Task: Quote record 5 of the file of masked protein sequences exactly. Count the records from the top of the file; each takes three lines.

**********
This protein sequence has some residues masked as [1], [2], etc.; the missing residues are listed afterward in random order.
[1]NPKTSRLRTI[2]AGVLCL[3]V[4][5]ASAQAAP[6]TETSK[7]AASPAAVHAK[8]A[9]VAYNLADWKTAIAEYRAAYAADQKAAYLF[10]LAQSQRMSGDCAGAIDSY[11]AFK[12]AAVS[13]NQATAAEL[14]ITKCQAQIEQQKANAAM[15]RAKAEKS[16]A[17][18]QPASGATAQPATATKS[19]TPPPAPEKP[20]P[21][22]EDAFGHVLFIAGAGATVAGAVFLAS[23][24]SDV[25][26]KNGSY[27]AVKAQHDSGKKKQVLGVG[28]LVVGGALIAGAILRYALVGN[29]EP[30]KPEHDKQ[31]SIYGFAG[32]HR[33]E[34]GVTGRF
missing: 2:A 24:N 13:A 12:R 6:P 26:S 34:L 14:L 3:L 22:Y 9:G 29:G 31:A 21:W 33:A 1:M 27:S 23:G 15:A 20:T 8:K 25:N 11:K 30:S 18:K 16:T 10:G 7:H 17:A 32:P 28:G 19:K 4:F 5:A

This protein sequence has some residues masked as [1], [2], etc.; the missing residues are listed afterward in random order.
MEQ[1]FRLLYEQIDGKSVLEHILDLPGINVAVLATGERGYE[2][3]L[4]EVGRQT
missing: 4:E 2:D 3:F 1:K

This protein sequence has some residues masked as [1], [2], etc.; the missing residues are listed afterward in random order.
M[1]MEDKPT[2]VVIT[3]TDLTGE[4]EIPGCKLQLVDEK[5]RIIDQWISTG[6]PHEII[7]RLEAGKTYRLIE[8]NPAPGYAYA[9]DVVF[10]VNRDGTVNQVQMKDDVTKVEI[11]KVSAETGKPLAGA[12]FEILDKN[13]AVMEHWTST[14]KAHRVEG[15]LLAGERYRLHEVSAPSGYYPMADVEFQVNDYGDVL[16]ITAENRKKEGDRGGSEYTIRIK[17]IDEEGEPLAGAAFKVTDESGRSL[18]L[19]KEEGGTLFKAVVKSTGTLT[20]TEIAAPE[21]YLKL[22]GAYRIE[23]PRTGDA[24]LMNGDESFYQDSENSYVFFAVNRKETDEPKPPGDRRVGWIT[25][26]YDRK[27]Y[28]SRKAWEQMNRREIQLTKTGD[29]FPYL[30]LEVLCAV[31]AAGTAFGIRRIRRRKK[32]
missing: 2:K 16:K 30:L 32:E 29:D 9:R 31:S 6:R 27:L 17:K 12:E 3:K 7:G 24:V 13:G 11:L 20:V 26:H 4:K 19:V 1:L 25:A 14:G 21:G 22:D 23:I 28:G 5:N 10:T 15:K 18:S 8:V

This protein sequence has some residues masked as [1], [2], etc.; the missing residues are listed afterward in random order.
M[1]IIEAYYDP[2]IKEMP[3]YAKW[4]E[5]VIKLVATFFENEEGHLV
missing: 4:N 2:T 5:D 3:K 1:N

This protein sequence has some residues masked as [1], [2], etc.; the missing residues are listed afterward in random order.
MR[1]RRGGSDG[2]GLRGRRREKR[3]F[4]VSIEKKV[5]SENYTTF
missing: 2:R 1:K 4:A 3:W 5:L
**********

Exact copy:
This protein sequence has some residues masked as [1], [2], etc.; the missing residues are listed afterward in random order.
MR[1]RRGGSDG[2]GLRGRRREKR[3]F[4]VSIEKKV[5]SENYTTF
missing: 2:R 1:K 4:A 3:W 5:L